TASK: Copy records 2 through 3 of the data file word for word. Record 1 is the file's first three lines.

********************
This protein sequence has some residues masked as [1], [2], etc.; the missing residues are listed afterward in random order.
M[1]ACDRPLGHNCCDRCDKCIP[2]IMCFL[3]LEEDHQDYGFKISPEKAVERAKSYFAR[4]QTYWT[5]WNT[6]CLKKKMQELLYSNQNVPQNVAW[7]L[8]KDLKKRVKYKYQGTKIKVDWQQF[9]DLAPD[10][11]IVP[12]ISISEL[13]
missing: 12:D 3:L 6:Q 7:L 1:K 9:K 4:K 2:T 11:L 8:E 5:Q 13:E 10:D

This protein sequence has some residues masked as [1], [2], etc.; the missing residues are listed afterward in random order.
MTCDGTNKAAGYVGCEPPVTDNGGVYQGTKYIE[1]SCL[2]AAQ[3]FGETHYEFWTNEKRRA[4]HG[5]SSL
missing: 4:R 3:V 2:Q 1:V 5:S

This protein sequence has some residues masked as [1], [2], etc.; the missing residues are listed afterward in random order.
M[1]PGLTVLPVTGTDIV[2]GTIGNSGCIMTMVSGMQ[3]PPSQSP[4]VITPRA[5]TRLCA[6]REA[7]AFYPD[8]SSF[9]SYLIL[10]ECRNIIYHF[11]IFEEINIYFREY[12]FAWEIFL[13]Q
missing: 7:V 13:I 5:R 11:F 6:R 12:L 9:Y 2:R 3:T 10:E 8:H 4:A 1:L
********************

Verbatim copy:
This protein sequence has some residues masked as [1], [2], etc.; the missing residues are listed afterward in random order.
MTCDGTNKAAGYVGCEPPVTDNGGVYQGTKYIE[1]SCL[2]AAQ[3]FGETHYEFWTNEKRRA[4]HG[5]SSL
missing: 4:R 3:V 2:Q 1:V 5:S

This protein sequence has some residues masked as [1], [2], etc.; the missing residues are listed afterward in random order.
M[1]PGLTVLPVTGTDIV[2]GTIGNSGCIMTMVSGMQ[3]PPSQSP[4]VITPRA[5]TRLCA[6]REA[7]AFYPD[8]SSF[9]SYLIL[10]ECRNIIYHF[11]IFEEINIYFREY[12]FAWEIFL[13]Q
missing: 7:V 13:I 5:R 11:F 6:R 12:L 9:Y 2:R 3:T 10:E 8:H 4:A 1:L